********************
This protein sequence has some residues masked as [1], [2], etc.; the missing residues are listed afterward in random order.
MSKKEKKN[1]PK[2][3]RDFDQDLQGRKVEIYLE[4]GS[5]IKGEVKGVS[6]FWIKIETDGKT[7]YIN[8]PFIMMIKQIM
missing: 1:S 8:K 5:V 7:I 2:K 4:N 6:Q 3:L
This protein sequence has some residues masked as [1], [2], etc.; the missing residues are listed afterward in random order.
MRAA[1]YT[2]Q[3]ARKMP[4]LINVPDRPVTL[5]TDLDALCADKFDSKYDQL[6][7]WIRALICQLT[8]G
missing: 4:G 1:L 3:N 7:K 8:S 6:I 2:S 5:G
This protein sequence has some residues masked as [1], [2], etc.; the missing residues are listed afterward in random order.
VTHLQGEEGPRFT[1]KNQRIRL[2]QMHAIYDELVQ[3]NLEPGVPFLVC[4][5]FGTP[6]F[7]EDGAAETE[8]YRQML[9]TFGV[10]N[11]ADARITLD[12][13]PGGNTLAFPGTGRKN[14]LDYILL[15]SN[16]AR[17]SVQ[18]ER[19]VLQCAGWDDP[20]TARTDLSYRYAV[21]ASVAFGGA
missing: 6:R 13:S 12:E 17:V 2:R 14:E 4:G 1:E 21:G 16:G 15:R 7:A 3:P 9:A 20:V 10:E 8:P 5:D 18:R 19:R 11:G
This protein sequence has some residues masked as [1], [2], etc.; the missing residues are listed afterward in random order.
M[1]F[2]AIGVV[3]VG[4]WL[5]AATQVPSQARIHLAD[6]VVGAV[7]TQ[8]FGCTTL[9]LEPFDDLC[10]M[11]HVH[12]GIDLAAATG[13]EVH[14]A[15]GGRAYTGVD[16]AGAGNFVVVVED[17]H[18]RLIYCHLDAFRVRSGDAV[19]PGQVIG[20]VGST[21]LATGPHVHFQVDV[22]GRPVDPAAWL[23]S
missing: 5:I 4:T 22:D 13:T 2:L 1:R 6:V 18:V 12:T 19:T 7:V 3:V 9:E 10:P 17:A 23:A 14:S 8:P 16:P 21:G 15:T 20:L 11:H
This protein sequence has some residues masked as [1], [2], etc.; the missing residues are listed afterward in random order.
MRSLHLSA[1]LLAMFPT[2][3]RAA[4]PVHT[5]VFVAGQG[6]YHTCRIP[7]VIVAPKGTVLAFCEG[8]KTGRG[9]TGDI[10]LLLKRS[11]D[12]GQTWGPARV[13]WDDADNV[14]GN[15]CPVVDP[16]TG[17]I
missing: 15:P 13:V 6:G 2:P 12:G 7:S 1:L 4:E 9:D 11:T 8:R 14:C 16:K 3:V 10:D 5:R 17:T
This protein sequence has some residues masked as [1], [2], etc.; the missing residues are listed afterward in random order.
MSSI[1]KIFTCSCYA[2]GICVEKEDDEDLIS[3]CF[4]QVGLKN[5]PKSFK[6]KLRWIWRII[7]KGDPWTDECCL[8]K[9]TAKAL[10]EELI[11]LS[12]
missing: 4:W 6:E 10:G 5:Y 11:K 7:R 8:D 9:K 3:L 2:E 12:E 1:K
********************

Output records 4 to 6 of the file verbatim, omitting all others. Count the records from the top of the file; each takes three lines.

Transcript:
This protein sequence has some residues masked as [1], [2], etc.; the missing residues are listed afterward in random order.
M[1]F[2]AIGVV[3]VG[4]WL[5]AATQVPSQARIHLAD[6]VVGAV[7]TQ[8]FGCTTL[9]LEPFDDLC[10]M[11]HVH[12]GIDLAAATG[13]EVH[14]A[15]GGRAYTGVD[16]AGAGNFVVVVED[17]H[18]RLIYCHLDAFRVRSGDAV[19]PGQVIG[20]VGST[21]LATGPHVHFQVDV[22]GRPVDPAAWL[23]S
missing: 5:I 4:T 22:D 13:T 2:L 1:R 6:V 18:V 12:T 19:T 7:V 3:V 9:E 10:P 17:A 23:A 14:S 8:P 16:P 21:G 15:T 20:L 11:H
This protein sequence has some residues masked as [1], [2], etc.; the missing residues are listed afterward in random order.
MRSLHLSA[1]LLAMFPT[2][3]RAA[4]PVHT[5]VFVAGQG[6]YHTCRIP[7]VIVAPKGTVLAFCEG[8]KTGRG[9]TGDI[10]LLLKRS[11]D[12]GQTWGPARV[13]WDDADNV[14]GN[15]CPVVDP[16]TG[17]I
missing: 15:P 13:V 6:G 2:P 12:G 7:S 1:L 4:E 9:D 11:T 8:R 14:C 16:K 3:V 10:D 5:R 17:T
This protein sequence has some residues masked as [1], [2], etc.; the missing residues are listed afterward in random order.
MSSI[1]KIFTCSCYA[2]GICVEKEDDEDLIS[3]CF[4]QVGLKN[5]PKSFK[6]KLRWIWRII[7]KGDPWTDECCL[8]K[9]TAKAL[10]EELI[11]LS[12]
missing: 4:W 6:E 10:G 5:Y 11:K 7:R 8:D 9:K 3:L 2:E 12:E 1:K